Malicious software, or malware, is a piece software made to damage a computer or a network. Malware operates from within the targeted system and needs to be implanted into it before the execution of its program. Trojan malware is one of the most popular damaging tools, which is usually executed by the misled user themself. An executed trojan can offer hackers the opportunity to access a user’s private information, install some mining malware or encryption malware without the target’s knowledge about it. Malware can be used for various purposes, such as to damage system maintenance, or to gain access to trade secrets or to secret government information. Bitcoin-stealing malware and other cryptocurrency-targeted programs are also widely used alongside the malware for stealing fiat money. The problem of malware for businesses and users becomes more concerning with the growing speed of IT-implementation into daily life.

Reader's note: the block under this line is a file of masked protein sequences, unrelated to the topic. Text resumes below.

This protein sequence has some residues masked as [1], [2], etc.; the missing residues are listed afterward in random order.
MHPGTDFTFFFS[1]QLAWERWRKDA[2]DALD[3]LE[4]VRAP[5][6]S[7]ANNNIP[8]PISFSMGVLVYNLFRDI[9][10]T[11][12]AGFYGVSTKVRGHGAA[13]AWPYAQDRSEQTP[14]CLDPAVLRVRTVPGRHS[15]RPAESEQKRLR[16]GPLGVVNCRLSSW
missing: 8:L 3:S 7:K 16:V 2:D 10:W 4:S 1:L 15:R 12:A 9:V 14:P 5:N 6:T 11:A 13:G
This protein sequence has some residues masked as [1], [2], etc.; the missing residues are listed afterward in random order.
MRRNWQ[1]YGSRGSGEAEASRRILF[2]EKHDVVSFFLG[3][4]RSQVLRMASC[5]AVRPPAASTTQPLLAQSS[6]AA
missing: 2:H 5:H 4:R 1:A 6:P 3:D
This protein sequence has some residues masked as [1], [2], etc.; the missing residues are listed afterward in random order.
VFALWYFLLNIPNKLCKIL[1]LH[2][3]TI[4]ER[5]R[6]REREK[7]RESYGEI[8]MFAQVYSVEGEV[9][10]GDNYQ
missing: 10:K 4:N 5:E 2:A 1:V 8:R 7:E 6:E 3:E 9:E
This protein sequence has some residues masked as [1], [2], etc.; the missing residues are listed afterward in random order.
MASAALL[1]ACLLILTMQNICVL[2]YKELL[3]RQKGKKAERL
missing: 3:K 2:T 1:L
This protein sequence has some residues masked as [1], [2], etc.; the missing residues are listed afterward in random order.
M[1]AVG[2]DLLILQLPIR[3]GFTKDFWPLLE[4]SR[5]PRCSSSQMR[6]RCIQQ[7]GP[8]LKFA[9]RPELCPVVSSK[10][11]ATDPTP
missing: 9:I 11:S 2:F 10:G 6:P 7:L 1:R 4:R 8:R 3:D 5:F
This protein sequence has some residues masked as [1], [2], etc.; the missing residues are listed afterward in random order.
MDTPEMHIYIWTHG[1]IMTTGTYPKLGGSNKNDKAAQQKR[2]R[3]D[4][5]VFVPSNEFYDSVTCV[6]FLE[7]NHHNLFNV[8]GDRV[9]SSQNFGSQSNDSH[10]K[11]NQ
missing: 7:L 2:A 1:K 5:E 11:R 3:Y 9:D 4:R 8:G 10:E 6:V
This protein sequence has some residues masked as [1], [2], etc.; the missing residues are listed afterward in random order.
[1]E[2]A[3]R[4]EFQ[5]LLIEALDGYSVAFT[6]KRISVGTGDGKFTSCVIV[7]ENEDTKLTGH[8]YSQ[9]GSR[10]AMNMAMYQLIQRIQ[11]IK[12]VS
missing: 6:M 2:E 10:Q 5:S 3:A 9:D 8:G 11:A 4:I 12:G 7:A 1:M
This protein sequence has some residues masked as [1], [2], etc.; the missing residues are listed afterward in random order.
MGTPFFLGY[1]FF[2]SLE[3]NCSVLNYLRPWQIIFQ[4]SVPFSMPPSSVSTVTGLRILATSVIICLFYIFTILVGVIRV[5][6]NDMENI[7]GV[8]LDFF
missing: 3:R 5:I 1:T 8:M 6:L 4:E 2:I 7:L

Windows users must be wary.
Microsoft warns digital currency owners to be aware of new malware
The surrounding threat level is low, but there are fears it could increase.
Researchers are calling this new malware a triple threat for crypto users
The strange case of Egor Kriuchkov — who was he working for?
A $1 million BTC bribe leads to conspiracy charges for Russian man
Who said browser-based cryptojacking was dead?
Browser-based cryptojacking is back as attacks spike 163%
Careful! Those job offers you’re seeing on LinkedIn might actually be a crypto attack.
Lazarus is attacking the crypto industry via LinkedIn, warns F-Secure
This is one instance where the ransomware gang got away with it.
University of Utah Pays Ransomware Gang to Prevent Student Data Leak
With the global COVID-19 pandemic redefining how people work and learn, the possibility of an increase in ransomware attacks is very high.
Bitcoin Ransomware and Remote Working: What the Future Holds